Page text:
By Ramona du Houx
At Barber Foods in Portland last July, Governor Baldacci signed a groundbreaking law that will aid economic growth as the Pine Tree Zone program becomes more business friendly and aggressive.
“I’m pleased to extend the significant benefits of the Pine Tree Zone program to more Maine businesses,” said Baldacci. “This will spur more economic growth throughout Maine and create more jobs for our quality workforce, providing a boost for manufacturers to expand their base.”
According to the Department of Economic and Community Development, the Pine Tree Zone (PTZ) program, started by Governor Baldacci in 2003, offers eligible businesses the chance to “greatly reduce or virtually eliminate state taxes for up to ten years.” Until now the PTZ program has been limited to areas of the state that have high unemployment rates and lower wages. The strategy to infuse these locations with new business and help existing businesses has paid off. In just three years, there have been 122 companies certified, with nearly 4,500 full-time jobs created. The certified companies’ estimated investment projections are more than $334 million.
“Going around the state, many businesses told me they needed Pine Tree Zone benefits too, in order to compete nationally and around the world. I know our people can outperform and out-produce anyone, anywhere,” said the governor. “This is the next step in expanding the program.”
The expansion enables an established manufacturer to be eligible for, virtually tax-exempt, PTZ status anywhere in the state, as long as they hire four new employees and invest a minimum of $225,000.
“The governor started the ball rolling, working with Rep. Charlie Harlow and Steve Barber. Rep. Smith defined it so the new bill eventually won unanimous support of Maine’s Legislature on a roll call,” said Peter Martin, an advocate of the bill. “By lowering the amount a company needs to invest, more companies will apply.”
“The great majority of PTZ companies have been companies in Maine, expanding in Maine at their current locations,” said senior economic advisor to the governor, Jack Cashman. “National Semiconductor is a great employer looking to expand, which put Maine in competition with China and Texas. A company like National Semiconductor wasn’t going to expand in an area already designated as a PTZ. With the new law National Semiconductor can now expand where they are in South Portland and enjoy PTZ status.”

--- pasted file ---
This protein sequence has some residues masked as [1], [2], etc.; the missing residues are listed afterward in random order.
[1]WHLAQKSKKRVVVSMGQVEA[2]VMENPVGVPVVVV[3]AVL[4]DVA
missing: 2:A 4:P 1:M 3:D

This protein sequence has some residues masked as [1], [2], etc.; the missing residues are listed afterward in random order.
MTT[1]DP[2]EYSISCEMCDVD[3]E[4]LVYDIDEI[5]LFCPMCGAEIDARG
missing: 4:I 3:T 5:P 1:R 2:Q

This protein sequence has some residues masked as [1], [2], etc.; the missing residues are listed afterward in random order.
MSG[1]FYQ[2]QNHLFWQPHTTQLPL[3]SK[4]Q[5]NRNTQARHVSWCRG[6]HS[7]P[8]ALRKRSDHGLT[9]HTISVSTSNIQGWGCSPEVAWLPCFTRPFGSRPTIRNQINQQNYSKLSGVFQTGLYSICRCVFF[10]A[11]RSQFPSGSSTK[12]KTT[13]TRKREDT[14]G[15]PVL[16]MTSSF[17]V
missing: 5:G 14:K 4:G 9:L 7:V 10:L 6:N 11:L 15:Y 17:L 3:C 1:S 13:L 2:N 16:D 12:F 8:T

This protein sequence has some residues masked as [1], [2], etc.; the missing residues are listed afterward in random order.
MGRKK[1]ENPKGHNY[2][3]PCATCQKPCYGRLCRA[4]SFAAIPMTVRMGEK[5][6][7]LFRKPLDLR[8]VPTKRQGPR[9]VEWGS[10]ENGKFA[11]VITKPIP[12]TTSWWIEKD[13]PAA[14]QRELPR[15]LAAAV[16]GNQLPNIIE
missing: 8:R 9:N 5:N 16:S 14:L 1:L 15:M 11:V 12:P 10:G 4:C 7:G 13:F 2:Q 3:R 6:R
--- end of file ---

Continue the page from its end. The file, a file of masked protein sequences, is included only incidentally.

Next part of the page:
“I’m pleased because this expansion of the PTZ program provides incentives for businesses already committed to the state of Maine, because they have been here three years and they will be expanding at the location where they are now established,” said Rep. Nancy Smith who amended the initial bill. “By lowering the threshold [the amount a company has to invest] smaller manufacturing companies can apply for the certification, anywhere in the state.”
The Barber Foods family turned out for the bill signing, celebrating their family business. Augustus Barber senior talked about his immigrant parents who came to Maine to realize their American Dream. Last year Barber Foods was recognized for being an exemplary employer. Every year they put two immigrants through college. “I feel it’s the right thing to do. We were immigrants; it’s hard to start fresh in a new country,” said Barber senior.
“Being PTZ certified will help us expand and allow us to stay and grow in Maine,” said Steve Barber. “It levels the playing field for us.”
Barber also said that he knows of companies who will now apply for PTZ status because of the new expansion law. Portland Shellfish Co. is one.
“Portland Shellfish is looking to expand our product line and go into the value-added business with crab, shrimp, and lobster products, resulting in good-paying jobs for the people of Maine,” said Tom Carr. “In order to do that we need to invest in equipment and personnel. Being PTZ certified will enable us to upgrade our facilities and compete on a national and international basis.”
“As in the philosopher Yogi Berra’s words, ‘thank you for making today necessary’,” said Danna Connors, president of the Maine State Chamber of Commerce. “Without the governor’s PTZ program, today wouldn’t have been necessary. It takes three ingredients for growth: people who believe in making it happen, good companies, a partnership with the state and industry. We have all three in Maine.”
With the business tax exemption repeal, the new expanded PTZ program, and workers’ retraining efforts, Maine is working towards having the most aggressive business incentives in America.